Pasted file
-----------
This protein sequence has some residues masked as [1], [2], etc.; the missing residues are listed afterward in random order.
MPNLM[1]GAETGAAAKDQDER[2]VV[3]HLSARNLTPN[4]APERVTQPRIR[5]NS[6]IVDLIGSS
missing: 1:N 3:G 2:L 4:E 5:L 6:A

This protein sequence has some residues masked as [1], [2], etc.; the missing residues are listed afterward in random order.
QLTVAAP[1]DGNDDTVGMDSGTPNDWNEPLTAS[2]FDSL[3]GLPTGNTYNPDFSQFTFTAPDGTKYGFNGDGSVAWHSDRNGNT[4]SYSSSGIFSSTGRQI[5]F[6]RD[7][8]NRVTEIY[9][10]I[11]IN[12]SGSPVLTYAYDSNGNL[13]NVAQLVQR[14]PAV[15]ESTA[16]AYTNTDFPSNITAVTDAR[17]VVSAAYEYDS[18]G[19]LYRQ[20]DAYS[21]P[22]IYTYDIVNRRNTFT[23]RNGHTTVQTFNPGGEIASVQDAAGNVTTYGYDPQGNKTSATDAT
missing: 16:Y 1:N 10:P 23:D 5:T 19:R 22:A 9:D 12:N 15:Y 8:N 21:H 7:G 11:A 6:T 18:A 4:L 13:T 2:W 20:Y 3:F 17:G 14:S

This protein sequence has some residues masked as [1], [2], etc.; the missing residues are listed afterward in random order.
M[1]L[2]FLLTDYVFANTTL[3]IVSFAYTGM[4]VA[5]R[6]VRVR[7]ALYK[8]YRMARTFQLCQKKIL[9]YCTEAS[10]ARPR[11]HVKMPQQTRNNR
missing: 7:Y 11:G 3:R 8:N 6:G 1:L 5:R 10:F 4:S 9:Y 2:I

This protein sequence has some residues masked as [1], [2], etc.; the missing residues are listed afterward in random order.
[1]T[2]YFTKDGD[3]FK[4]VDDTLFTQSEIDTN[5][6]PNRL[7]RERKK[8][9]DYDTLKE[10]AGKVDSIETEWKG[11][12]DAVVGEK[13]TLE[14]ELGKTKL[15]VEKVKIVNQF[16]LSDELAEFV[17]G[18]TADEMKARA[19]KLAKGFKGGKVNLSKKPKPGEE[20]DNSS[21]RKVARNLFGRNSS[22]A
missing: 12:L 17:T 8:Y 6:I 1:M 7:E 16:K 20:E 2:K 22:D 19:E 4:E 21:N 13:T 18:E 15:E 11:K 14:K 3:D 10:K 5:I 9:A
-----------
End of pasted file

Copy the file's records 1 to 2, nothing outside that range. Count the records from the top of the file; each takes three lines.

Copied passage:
This protein sequence has some residues masked as [1], [2], etc.; the missing residues are listed afterward in random order.
MPNLM[1]GAETGAAAKDQDER[2]VV[3]HLSARNLTPN[4]APERVTQPRIR[5]NS[6]IVDLIGSS
missing: 1:N 3:G 2:L 4:E 5:L 6:A

This protein sequence has some residues masked as [1], [2], etc.; the missing residues are listed afterward in random order.
QLTVAAP[1]DGNDDTVGMDSGTPNDWNEPLTAS[2]FDSL[3]GLPTGNTYNPDFSQFTFTAPDGTKYGFNGDGSVAWHSDRNGNT[4]SYSSSGIFSSTGRQI[5]F[6]RD[7][8]NRVTEIY[9][10]I[11]IN[12]SGSPVLTYAYDSNGNL[13]NVAQLVQR[14]PAV[15]ESTA[16]AYTNTDFPSNITAVTDAR[17]VVSAAYEYDS[18]G[19]LYRQ[20]DAYS[21]P[22]IYTYDIVNRRNTFT[23]RNGHTTVQTFNPGGEIASVQDAAGNVTTYGYDPQGNKTSATDAT
missing: 16:Y 1:N 10:P 23:D 5:T 19:R 22:A 9:D 12:N 15:Y 8:N 21:H 7:G 11:A 6:T 18:A 4:L 13:T 2:W 20:Y 3:F 17:G 14:S